The first thing to know when buying cycling shoes is the type of pedals you have on your bike. They usually will be one of two different styles:
With this model, the pedals have a harness built into the front of the pedal called a toe clip. Its purpose is to prevent the foot from slipping off of the pedal surface. This is a good choice for casual riders that ride short distances. One of the drawbacks of using toe clips is that they can cut off the circulation to your feet if you cinch the straps up too tight. Of course, you also have to reach down and loosen them before you can get your foot out.
Serious cyclists have adopted the clip-less system of pedals and shoes over the clip style for a couple of reasons. One, this system provides a better transfer of power from the legs to the pedals. Two, they are easier to get the foot off of the pedal – especially when faced with an emergency situation. The major disadvantage though is they are more costly in the beginning.
With the clip-less system, there are generally two types of shoes: walkable and road. Walkable shoes have cleats recessed in the bottom of the shoe sole thus making walking around easier when not on the bike. This is a good choice if you like to ride somewhere, get off the bike and walk around, eat in a restaurant, shop, etc. Yet you get a good transfer of power to the bike when riding.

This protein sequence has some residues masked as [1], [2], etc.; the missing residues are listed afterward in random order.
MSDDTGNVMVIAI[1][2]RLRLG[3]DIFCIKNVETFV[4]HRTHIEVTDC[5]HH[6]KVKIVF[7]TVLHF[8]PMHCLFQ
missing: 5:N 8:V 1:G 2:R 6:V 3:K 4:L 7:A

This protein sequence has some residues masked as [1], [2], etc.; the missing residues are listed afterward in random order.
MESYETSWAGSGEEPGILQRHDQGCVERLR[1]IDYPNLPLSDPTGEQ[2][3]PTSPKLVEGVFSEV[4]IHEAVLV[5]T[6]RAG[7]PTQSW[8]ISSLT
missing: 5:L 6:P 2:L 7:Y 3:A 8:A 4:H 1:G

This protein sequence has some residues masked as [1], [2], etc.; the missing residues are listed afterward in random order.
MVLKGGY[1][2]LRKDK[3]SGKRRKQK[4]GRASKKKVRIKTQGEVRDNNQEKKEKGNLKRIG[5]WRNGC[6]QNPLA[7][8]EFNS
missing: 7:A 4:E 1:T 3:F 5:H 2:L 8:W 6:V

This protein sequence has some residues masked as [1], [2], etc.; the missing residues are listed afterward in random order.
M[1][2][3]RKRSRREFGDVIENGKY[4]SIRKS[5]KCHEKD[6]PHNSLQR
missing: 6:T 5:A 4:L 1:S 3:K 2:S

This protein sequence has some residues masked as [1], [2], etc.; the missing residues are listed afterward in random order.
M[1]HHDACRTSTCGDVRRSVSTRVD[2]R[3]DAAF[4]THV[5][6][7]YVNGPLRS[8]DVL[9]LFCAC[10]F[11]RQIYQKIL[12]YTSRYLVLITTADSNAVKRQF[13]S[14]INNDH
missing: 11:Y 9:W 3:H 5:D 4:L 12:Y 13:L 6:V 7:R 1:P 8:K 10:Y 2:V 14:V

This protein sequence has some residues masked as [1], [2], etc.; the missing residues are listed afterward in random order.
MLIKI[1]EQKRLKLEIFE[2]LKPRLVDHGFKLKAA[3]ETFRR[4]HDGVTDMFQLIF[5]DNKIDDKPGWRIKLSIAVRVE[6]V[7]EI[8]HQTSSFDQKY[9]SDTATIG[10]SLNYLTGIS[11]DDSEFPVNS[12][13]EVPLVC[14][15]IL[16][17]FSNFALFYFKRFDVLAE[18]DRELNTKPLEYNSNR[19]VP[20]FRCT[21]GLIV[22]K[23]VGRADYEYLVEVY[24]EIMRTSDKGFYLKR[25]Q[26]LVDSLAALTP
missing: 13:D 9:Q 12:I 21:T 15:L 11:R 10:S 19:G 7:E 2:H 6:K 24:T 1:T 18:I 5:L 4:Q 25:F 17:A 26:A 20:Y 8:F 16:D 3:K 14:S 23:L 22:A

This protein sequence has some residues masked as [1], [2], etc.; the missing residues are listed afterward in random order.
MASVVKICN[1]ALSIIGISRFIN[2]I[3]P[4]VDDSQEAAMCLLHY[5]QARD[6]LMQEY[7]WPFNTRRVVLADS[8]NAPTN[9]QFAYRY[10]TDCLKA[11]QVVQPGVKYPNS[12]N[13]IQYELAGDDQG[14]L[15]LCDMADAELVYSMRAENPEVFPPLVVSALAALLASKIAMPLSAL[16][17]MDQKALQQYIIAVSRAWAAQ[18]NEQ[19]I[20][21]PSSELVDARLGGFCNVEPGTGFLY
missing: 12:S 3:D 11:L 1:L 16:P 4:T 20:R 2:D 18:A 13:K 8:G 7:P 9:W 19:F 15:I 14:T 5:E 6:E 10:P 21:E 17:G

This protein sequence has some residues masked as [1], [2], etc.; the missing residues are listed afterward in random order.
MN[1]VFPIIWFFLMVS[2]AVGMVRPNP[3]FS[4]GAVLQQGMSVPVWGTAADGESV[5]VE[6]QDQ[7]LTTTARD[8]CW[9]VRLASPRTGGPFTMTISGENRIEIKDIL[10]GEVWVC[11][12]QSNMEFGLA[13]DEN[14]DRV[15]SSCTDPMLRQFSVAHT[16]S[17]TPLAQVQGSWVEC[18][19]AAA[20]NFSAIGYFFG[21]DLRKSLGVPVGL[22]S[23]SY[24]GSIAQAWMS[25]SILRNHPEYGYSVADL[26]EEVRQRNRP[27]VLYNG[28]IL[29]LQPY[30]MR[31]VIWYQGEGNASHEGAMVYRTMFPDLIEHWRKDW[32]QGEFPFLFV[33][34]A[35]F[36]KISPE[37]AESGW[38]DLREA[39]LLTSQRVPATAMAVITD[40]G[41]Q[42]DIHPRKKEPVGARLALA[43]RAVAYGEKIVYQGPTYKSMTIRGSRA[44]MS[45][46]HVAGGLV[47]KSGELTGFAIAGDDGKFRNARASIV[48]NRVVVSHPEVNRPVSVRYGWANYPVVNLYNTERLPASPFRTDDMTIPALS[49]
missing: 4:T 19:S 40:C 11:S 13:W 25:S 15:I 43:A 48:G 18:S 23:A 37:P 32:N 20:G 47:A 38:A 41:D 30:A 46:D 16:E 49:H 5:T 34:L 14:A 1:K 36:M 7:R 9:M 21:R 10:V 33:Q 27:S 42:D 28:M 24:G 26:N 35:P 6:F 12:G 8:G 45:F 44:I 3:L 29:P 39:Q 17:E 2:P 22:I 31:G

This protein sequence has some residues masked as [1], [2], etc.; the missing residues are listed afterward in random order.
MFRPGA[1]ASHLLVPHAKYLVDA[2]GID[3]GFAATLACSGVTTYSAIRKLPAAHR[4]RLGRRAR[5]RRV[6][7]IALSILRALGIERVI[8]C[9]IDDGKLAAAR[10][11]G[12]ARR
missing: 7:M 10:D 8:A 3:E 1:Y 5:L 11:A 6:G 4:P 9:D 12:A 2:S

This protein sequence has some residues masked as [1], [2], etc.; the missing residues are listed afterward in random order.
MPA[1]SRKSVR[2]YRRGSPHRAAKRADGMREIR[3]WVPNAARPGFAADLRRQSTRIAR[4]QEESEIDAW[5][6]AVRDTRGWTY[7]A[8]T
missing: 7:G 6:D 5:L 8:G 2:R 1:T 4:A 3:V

Many of the clip-less style pedal are double-sided so you don’t have to look down to clip in. And they also have a good base of support so you can ride while wearing street shoes if the situation warrants it.
Road shoes on the other hand, have thin and light soles with cleats protruding from the bottom of the shoe, thus not making them conducive (or comfortable) to walk around in, however, some companies also make cleat covers that do allow you to do some walking while wearing by covering the cleats to not only to protect them, but to improve traction while wearing.
Road pedals differ from walkable types in that the pedals usually only lock onto the shoes on one side. Some pedals require making sure the correct side of the pedal is up to lock into while other pedals position themselves so the correct surface is always up.
Not only do road pedals provide a better transfer of power, but they are also easier to disconnect from the shoe making it easier to free your feet in an emergency. With little practice, you can learn how to almost instinctively click on and click off.
Choose the style of pedal and shoe that best supports your style of riding. A good bike shop can help you select what is right for you and get both you and your bike set up for maximum enjoyment.